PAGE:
Software testing is an essential process to improve software quality in practice. Researchers have proposed several techniques to automate parts of this process. In particular, symbolic execution can be used to automatically generate a set of test inputs that achieves high code coverage.
However, most state-of-the-art symbolic execution approaches cannot directly handle programs whose inputs are pointers, as is often the case for C programs. Automatically generating test inputs for pointer manipulating code such as a linked list or balanced tree implementation remains a challenge. Eagerly enumerating all possible heap shapes forfeits the advantages of symbolic execution. Alternatively, for a tester, writing assumptions to express the disjointness of memory regions addressed by input pointers is a tedious and labor-intensive task.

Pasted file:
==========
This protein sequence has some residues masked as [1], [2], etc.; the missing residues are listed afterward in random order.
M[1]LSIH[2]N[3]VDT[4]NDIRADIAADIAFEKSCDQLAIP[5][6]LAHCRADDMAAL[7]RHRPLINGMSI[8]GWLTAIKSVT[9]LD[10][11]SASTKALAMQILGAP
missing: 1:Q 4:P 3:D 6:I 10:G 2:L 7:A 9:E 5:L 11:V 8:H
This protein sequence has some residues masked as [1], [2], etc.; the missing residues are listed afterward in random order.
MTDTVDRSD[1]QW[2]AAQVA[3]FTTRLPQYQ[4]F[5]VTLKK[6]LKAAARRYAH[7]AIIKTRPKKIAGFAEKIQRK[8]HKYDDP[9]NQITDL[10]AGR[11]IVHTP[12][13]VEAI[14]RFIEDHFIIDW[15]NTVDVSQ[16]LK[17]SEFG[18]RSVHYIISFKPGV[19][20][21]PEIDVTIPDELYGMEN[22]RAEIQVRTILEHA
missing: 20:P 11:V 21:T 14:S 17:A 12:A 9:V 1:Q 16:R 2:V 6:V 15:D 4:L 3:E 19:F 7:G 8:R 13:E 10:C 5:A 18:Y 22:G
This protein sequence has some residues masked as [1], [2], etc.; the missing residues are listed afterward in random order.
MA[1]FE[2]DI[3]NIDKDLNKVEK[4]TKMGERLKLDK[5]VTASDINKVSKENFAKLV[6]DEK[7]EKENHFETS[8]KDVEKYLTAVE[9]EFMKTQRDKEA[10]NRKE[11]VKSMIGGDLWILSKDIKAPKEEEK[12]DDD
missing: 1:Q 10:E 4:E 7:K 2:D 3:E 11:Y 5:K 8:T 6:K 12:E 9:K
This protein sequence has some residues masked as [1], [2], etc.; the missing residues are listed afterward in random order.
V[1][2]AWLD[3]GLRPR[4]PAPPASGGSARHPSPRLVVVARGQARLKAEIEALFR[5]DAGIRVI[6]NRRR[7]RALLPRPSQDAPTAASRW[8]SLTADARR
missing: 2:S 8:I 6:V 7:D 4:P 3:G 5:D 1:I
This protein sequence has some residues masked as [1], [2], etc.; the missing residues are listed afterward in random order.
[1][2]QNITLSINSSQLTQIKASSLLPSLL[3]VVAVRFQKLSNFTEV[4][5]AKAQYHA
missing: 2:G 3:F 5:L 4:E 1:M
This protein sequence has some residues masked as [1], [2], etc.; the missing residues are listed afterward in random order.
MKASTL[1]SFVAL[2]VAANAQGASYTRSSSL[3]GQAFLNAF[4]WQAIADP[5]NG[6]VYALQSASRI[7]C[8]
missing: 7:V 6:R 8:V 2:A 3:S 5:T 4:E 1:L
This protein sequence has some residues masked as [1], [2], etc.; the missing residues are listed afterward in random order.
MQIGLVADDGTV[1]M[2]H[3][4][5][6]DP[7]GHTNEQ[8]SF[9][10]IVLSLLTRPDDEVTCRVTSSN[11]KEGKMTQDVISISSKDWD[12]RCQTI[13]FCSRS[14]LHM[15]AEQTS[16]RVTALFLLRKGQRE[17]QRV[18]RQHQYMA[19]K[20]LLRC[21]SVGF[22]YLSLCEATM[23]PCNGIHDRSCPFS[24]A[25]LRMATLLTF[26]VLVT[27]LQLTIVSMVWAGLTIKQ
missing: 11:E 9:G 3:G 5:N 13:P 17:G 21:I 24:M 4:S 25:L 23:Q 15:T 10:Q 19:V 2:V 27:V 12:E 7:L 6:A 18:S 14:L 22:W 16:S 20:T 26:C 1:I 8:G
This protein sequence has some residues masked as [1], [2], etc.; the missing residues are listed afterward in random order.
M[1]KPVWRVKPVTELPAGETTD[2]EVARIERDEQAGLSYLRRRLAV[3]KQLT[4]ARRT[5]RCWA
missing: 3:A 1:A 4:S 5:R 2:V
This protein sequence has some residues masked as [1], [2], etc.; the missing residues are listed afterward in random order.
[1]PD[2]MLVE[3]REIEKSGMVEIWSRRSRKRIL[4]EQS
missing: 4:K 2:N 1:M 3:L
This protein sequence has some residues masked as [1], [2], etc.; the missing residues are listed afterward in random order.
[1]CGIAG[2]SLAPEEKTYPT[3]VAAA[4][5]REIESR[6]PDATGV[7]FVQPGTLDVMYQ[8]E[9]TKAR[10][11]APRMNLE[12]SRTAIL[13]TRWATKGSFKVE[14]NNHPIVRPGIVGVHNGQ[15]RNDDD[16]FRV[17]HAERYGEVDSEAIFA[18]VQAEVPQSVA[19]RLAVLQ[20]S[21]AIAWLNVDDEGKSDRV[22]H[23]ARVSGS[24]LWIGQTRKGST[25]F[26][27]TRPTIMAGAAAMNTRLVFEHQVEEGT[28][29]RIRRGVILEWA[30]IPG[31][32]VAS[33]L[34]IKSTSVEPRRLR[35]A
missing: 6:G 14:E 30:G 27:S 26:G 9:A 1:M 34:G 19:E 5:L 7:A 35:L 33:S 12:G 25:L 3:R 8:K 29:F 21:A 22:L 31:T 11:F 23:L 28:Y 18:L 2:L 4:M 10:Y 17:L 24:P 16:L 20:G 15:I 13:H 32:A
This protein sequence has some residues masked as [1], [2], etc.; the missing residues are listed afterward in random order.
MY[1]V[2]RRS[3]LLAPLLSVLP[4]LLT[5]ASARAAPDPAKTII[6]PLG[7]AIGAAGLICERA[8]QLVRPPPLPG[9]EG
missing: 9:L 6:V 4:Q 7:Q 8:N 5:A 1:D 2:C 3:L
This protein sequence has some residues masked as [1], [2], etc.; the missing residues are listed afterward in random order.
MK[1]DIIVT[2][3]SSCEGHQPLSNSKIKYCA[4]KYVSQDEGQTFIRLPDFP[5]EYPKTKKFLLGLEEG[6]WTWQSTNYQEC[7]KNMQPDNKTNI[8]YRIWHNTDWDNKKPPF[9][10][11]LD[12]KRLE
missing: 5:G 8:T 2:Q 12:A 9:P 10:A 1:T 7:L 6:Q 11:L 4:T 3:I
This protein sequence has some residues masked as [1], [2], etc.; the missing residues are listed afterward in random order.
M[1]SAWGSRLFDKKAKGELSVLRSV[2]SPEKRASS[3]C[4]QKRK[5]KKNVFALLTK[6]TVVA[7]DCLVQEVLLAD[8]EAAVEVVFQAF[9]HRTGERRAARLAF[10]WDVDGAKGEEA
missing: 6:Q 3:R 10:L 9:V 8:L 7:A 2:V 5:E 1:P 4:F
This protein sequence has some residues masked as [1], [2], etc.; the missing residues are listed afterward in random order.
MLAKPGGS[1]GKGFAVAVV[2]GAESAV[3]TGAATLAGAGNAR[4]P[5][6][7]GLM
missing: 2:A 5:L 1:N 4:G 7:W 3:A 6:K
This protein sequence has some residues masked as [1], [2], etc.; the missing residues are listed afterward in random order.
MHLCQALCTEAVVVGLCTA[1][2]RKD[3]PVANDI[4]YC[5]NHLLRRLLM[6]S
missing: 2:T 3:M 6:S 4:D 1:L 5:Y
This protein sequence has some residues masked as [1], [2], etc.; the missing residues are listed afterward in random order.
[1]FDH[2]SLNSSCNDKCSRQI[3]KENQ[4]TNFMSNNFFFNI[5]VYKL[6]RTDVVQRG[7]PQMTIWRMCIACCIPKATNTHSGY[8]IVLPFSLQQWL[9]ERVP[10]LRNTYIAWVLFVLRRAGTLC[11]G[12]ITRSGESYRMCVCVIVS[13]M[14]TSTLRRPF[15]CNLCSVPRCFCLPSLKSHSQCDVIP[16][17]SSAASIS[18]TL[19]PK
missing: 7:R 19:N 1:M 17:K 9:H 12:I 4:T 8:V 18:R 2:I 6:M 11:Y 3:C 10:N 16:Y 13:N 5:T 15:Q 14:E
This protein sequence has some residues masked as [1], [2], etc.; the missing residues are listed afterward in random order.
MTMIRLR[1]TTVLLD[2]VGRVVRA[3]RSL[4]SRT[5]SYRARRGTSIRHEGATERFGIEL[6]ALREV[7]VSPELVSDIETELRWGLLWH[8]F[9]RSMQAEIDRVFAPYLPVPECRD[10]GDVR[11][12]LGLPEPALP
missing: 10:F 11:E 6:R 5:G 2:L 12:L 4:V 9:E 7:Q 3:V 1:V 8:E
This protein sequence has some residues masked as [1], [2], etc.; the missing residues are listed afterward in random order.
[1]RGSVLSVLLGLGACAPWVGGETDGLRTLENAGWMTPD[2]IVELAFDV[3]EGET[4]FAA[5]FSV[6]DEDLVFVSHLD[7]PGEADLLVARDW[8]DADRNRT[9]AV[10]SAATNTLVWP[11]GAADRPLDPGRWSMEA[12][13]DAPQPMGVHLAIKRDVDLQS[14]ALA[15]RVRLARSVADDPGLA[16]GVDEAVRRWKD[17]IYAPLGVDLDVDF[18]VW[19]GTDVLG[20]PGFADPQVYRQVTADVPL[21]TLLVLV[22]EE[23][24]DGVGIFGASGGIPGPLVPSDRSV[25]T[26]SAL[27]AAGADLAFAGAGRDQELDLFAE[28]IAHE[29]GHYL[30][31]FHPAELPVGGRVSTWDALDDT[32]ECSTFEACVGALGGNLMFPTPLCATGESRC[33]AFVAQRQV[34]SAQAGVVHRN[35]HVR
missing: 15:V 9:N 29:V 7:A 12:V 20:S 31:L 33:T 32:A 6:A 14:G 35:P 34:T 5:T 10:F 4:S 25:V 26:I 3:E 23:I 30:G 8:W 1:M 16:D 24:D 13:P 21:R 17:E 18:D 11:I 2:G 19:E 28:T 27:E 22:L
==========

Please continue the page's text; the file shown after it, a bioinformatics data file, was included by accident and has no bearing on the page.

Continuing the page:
This paper proposes a novel solution for this problem: by exploiting type information, disjointness constraints that characterize permissible configurations of typed pointers in byte-addressable memory can be automatically generated. As a result, the constraint solver can automatically generate relevant heap shapes for the program under test. We report on our experience with an implementation of this approach in Pex, a dynamic symbolic execution framework for .NET. We examine two different symbolic representations for typed memory, and we discuss the impact of various optimizations.